Sexual Predators Online – “Form The Norm” For Your Child
There it was. Stone cold. Staring me squarely via Twitter DM (a.k.a. “direct message”).
Last week, a young girl reached out to me and asked, “What’s up, girlfriend?” I returned her message, politely thanking her for the follow. (For those of you not on Twitter, people “follow” one another to connect.) Coupled with a few other remarks she offered, “I’m just 12-years old”. Well, my protective instincts quickly kicked-in and I shot a DM back, reminding her that the minimum Twitter user age is 13 (for good reason!). I then asked if her parents were aware she is “Tweeting”. She replied, “Of course they know and I turn 13 in just a couple of weeks.”
Well, this isn’t my first rodeo. I know that her parents either: 1) do NOT know she is on Twitter; or 2) know she has an account, but are not actively engaged in her online safety, as evidenced by the provocative pose in her profile picture.
As I become a frequent Tweeter, I am alarmed to see first-hand so many young children with profiles void of safety controls. Kids truly don’t understand their vulnerability to online sexual predators. The availability of social media provides all-too-easy access for predators to unsuspecting children, tweens and teens.
While sexual predators do attempt to personally meet kids with whom they’ve connected online, it’s even more common for them to introduce sexual content to those children in the form of online conversation, photos and videos. This proves dangerous, especially for children and tweens whose sexual exposure and knowledge base is a virtual blank slate — that lewd exposure begins to establish a sexual baseline for those kids.
Parents, teachers and caring adults: PLEASE, PLEASE take note!
70% of children ages 8-18 report unintentionally stumbling across pornography online. In fact, the average age for a child to be exposed to pornography is only 11 years old. I learned some alarming facts about a year ago at a child abuse conference. Porn these days is no longer of the ‘vanilla’ variety… much of it involves child molestation, torture and zoophilia.
For children with little to no knowledge of the social standards for normal sexual behavior, these images form their norm… their baseline understanding for how they *think* sex and relationships are supposed to be. In fact, several reports have suggested that exposure to pornography and sexually explicit images, regardless of whether those images were accidentally or deliberately viewed, impacts a child’s sexual attitudes and can lead to unsafe or risky sexual behavior.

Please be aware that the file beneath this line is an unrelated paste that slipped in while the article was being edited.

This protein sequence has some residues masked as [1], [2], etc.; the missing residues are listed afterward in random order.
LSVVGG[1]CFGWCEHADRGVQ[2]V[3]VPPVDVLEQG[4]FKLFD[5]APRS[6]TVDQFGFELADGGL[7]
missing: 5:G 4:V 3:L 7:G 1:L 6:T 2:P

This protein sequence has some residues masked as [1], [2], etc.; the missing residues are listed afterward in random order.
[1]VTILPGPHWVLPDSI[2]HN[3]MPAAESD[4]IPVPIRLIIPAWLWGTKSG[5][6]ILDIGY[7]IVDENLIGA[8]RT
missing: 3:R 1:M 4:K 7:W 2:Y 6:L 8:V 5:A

A recent survey by the parenting site Netmums.com states that parents are generally unaware of their children’s online activity and indicates many kids are viewing websites of disturbing topics such as self-harm, violent pornography, animal cruelty and eating disorders. Over 25% of the children surveyed admitted to pretending they are older to access certain sites… case in point, my Twitter follower of last week.
This is an international problem. The Children’s Commissioner for England Dr. Maggie Atkinson brilliantly summarized this issue when she remarked:
“We are living at a time when violent and sadistic imagery is readily available to very young children… even if they do not go searching for it, their friends may show it to them or they may stumble on it while using the Internet. For years we have applied age restrictions to films at the cinema, but now we are permitting access to far more troubling imagery via the Internet. It is a risky experiment to allow a generation of young people to be raised on a diet of pornography.”
Bottom line… know what your kids are doing online. Implement measures to monitor their activity. Talk with them about relationships and age-appropriate sexual behavior. Address questions they may have openly and truthfully. Your diligent involvement is crucial in helping establish normal baselines for their future growth and development.
Raising awareness of the world-wide epidemic of child abuse has become Ginger’s life mission. An impassioned child advocate, trainer, speaker and child forensic interviewer, she can be reached via her website “Ginger Kadlec: 4UrKids™” at www.gingerkadlec.com.
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